About Me

My photo
Guildford, Hampshire, United Kingdom
I am a 47 year old (2011) first generation Caribbean Black British woman. I have a 30 year old daughter and a 23 year old son. I am single and work full-time as Air Cabin Crew on long-haul. My first book (my auto-biography) called 'Shoy' was published in Feb 2004. Currently I am looking for an agent to represent me or publishers for the various projects I am working on such as a play, children's story, love story and the sequel to Shoy.

Tuesday, 31 May 2011

Move to new website

To all my followers, just to let you know that I have moved to a new website  http://goo.gl/AisbP  I hope you will come across and continue to give me your support and enjoy what you read.  The re-launch of my book 'Shoy' will be out soon and I hope you enjoy it.

Look forward to your comments.
Thank you.

Saturday, 14 May 2011

Redondo Beach - Los Angeles

Hello again.  I would like to start by thanking those of you who have visited my blog this week from the following countries: United Kingdom, United States of America, Bahamas, Dominican Republic, Costa Rica and Turkey.  I hope you (and you know who you are) and many others will enjoy this next little snippet.

Having just visited Los Angeles (still struggling with the wrong time zone as I type), the memory of my visit is still very clear, but then all my visits around the world are always very clear as I just love travelling.  On my clear day off, I was up at about 0930 (LA time) and decided that the weather out looked ok.  It was not bright sunshine, but it was not raining and I had not got a clue what the temperature was going to be like, but I glanced at the people going about their business observing what they were wearing so I could judge what I was going to wear.  On doing this though, it was not very helpful because some people were in t-shirts, shorts and flip-flops and some were in jackets and jeans, so I decided to put on jeans with flip-flops, a sun top and a very thin lace red top over that (at least it would cover my arms if there was a bit of a breeze).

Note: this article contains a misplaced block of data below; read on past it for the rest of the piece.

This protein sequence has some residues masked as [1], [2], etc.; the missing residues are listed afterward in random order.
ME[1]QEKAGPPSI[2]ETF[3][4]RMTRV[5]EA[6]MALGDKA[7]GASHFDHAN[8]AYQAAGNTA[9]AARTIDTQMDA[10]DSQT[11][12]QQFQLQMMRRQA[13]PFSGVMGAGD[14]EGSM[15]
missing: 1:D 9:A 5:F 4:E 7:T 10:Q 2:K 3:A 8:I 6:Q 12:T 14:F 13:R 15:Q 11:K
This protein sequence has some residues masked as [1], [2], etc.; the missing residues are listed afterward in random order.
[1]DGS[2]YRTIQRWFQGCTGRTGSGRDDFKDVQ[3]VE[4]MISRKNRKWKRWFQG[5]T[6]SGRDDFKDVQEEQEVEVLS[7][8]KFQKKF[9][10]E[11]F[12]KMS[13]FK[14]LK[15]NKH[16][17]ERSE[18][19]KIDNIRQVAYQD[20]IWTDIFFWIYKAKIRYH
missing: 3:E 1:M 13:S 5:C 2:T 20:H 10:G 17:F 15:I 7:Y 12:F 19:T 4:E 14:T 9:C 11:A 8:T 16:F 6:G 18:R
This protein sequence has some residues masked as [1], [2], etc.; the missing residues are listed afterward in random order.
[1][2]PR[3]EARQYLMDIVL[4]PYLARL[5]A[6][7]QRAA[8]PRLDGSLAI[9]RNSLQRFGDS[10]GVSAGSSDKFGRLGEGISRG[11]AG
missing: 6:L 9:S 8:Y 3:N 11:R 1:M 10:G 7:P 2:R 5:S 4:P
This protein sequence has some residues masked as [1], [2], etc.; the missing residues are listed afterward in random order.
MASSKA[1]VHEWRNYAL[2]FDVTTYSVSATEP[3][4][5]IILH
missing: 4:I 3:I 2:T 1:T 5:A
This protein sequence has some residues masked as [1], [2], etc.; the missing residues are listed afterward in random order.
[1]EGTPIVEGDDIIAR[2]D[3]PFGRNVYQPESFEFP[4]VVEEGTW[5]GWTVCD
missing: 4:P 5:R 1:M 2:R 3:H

I walked down to the Marina (it was almost deserted).  The smell of the sea was strong and refreshing and there was a more than slight breeze, but not cold or chilly, just the right temperature.  As I stood at the breakwater barrier, just looking around with the sea very calm, along came this lone paddler in his kayak.  As he went past the spot I was standing, we just exchanged glances with a smile, no words were uttered and he went almost silently out of the breakwater area and out across the open sea.
I moved on from my spot and continued my walk around the very quiet marina.  There were some really lovely vessels moored up.  You always wonder when you see these things, who owns them? where do they live? what their family are like? and are they happy with their life?  They are beautiful objects and you hope that the people who own them have beautiful minds to match (I know I have gone off on a tangent there - ok back in the room).

I came upon this gondola which was obviously decked out for the tourist or even someone who just wants to be romantic with their loved one.  Nonetheless, it looked quite unique (especially as it was not in Venice).
As I carried on around the Marina, there were the fishermen lobster boats with their empty traps stacked up with a few birds darting in and out of the battered looking wire holes of the pots.  I stood there for a while just watching them, not sure if it was play or dining. I made my way around to the pier and watched the fishermen casting their lines.  I got chatting to one elderly guy, who had been at the very spot since the night before.  He packs himself a selection of crude doorstep sandwiches, two flasks of coffee and a selection of fizzy bottled drinks.  He was such a nice old boy.  He had two lines set over the edge and just sat there on his collapsible canvas seat, a roll up in the corner of his mouth - not even lit.  I bet he had some stories to tell.  I left him to his day.  The pier, in places looked really rickety, but there were businesses on it with the waves just lashing beneath, almost as if it wanted to knock the very foundation away.
I left the Marina and wondered of in the direction of the beach.  I had never been to Redondo Beach before and I have to say, I was not disappointed.  The sand was clean and beautiful in the morning sunshine.  There were the tracks of the tractors that had cleaned the beach from the night before and seaguls and pigeons hoping around.  There were not that many people on the beach, but lots of joggers along side on the dedicated running path.  Its amazing how many joggers were elderly - good for them - but then living in such a favourable climate, there is no excuse, even if you jog at a very very slow pace. I am sure I would consider taking up jogging if I lived here (hmmm and maybe not!!).
I could see in the distance some surfers and at times they would catch small waves.  Such an energetic looking sport, I would love to try it, but I am sure I would drown (be good for the leg muscles though), but what a rush it must be to actually stand up on the board and surf - hmm maybe!!
 As I continued wandering along the beach front, the lifeguards were coming on duty, opening up their beach huts for the days events.  A bit of 'Baywatch' eh?  I am sure that if I had gone back to the beach in a couple of hours, it would have been a totally different picture, but this was at 1030 in the morning.